I live on the west side of Lake Nokomis -- virtually under a flight path. My husband talked me into moving into this house in 1989. He loved the house. The study to determine whether the airport would be moved to a location with more land and fewer people was just getting underway. I reluctantly agreed, saying: "I can't believe they'll destroy the quality of life in this beautiful city by leaving the airport in the middle of it."

So, I was wrong back then about how decisions are made, and about who wins. And I am even more surprised and disappointed by the latest antics to keep the noise "anywhere but here."

Judging from the results of the latest outcry ("Homeowner ire deflects plane noise: Commissioners compromise on plan for major shift in MSP flight paths," Nov. 20), if people had united back then, during the airport location deliberations, there would have been a different outcome. But people were divided by their selfish interests then, too.

My relatives who live in the western suburbs just said: "Move -- you're crazy to live there." I have never thought that it was right to have my conveniences and leave other poor suckers to suffer. It was clear that there would be more flights as the population increased and as people traveled more frequently for work and pleasure.

Now, my relatives say we should never have left the airport in the middle of the city with no place to expand except over densely populated areas.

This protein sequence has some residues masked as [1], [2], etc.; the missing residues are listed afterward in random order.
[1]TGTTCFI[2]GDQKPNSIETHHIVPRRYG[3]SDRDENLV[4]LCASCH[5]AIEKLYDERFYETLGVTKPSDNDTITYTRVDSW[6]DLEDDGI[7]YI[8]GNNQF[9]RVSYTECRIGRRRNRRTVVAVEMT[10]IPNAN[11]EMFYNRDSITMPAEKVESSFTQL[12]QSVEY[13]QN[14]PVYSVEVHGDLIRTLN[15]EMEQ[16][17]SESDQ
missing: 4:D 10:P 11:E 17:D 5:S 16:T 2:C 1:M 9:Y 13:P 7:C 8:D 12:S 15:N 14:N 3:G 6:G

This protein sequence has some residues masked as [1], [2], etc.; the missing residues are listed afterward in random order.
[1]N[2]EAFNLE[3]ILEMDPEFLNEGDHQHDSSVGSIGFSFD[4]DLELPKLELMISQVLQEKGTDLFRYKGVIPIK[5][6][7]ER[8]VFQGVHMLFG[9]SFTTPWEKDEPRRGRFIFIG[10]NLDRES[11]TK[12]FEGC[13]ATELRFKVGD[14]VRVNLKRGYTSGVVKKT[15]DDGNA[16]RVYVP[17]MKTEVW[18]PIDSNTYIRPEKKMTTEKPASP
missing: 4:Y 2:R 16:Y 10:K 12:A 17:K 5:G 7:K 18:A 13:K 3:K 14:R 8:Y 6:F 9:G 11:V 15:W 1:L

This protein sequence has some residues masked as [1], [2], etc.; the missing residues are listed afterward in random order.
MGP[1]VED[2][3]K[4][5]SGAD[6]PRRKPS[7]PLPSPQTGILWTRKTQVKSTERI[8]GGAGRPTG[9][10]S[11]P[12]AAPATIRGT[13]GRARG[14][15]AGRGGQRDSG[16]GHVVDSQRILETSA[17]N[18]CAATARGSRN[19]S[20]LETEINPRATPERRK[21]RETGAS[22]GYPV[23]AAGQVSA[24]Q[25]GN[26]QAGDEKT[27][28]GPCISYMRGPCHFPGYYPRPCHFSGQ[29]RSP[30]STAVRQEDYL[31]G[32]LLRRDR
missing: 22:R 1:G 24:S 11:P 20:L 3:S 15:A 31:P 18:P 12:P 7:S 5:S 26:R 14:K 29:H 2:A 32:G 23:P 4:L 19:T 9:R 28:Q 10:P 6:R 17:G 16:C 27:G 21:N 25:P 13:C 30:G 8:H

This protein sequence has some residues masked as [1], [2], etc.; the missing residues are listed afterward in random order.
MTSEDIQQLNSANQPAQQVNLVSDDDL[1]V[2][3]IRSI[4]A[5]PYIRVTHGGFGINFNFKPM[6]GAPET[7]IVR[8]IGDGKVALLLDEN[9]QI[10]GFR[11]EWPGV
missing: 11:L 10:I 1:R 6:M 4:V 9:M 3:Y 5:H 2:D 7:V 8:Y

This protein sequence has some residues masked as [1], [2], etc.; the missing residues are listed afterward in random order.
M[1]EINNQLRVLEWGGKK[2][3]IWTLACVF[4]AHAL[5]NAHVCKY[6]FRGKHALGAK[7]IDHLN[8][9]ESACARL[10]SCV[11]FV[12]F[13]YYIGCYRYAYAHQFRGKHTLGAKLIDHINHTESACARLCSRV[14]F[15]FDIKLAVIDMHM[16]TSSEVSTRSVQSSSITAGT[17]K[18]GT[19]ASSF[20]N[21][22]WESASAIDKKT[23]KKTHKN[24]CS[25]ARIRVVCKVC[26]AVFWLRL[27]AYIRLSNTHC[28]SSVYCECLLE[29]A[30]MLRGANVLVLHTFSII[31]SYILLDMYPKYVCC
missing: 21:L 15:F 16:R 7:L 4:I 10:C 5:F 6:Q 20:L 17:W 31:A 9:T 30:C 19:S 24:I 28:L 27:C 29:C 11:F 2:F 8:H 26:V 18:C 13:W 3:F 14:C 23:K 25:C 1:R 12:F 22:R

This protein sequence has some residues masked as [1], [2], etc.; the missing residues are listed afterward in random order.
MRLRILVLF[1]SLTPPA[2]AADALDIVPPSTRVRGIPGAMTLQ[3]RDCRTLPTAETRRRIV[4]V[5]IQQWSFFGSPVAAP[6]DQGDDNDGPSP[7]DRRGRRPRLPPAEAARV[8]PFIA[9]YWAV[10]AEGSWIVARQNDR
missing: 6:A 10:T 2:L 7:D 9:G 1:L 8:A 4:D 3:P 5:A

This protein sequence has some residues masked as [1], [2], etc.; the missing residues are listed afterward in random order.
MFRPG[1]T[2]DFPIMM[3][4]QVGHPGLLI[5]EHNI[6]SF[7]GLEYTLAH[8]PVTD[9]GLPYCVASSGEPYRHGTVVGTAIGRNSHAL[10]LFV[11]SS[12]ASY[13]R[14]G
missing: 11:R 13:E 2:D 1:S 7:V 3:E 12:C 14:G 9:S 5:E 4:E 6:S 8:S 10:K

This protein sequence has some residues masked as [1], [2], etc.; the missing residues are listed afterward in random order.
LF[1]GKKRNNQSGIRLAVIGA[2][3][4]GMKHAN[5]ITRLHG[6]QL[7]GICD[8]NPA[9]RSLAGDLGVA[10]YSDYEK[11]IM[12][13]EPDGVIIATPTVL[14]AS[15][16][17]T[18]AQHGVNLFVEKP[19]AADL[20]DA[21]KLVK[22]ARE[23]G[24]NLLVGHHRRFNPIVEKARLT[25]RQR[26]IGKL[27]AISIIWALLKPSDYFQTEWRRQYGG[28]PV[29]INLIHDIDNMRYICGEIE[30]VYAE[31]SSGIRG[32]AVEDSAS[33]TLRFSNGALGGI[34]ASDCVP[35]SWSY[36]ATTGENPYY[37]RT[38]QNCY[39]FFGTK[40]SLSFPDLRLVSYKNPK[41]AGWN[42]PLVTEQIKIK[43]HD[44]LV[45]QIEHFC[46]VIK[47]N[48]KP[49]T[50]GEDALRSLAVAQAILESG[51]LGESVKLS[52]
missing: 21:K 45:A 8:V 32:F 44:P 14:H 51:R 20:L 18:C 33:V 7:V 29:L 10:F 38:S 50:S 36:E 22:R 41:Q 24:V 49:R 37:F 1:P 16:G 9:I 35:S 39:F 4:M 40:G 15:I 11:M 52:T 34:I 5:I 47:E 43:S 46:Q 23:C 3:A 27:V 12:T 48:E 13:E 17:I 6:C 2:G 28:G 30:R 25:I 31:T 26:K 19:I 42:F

In the intervening years, those who were not affected did not even pay attention to the gradual rolling back of the restrictions we worked so hard to get put in place -- restrictions on hours, noise levels, etc. I'm guessing people in Edina and the areas of south Minneapolis who were scheduled to have a little bit more airport noise under the proposed plan like the convenience of having the airport nearby rather than in Dakota County or Anoka.

The amazing thing is that, by the time the airport study was over, I couldn't hear the planes anymore. I love the neighborhood, the lake, the parkway, and easy access to the freeway and both cities. Of course I like peace and quiet as much as the next person, but I know that every place has its tradeoffs. In Edina, it's the leaf-blowers. At the lake, it's the jet skis and snowmobiles.

As the world becomes more global -- and science is proving that we all affect and are affected by one another -- I naively thought that we would understand that there is no free lunch. There are no actions without consequences. Truly, we are all affected by the decisions that most directly impact the few.

Who wins? The airlines. The argument didn't become: How can we work together to come up with a solution that provides the lowest impact for all, with a little give and take, and places the pressure on the noisemakers to find ways to mitigate it -- like using quieter planes.

It makes me sad (if not necessarily surprised) to see the selfishness and mean-spiritedness of people toward each other. When are we as a culture going to learn that we can't have what we want when we want it all the time? Not yet, I guess.

If we don't learn to work together as people and communities, it is going to get uglier and uglier. I suppose the people in Edina (or wherever NIMBY is this week) can make themselves feel better by volunteering for the "poor," but they fail to see how poor in spirit they are.

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Margaret McRaith, of Minneapolis is a holistic physical therapist.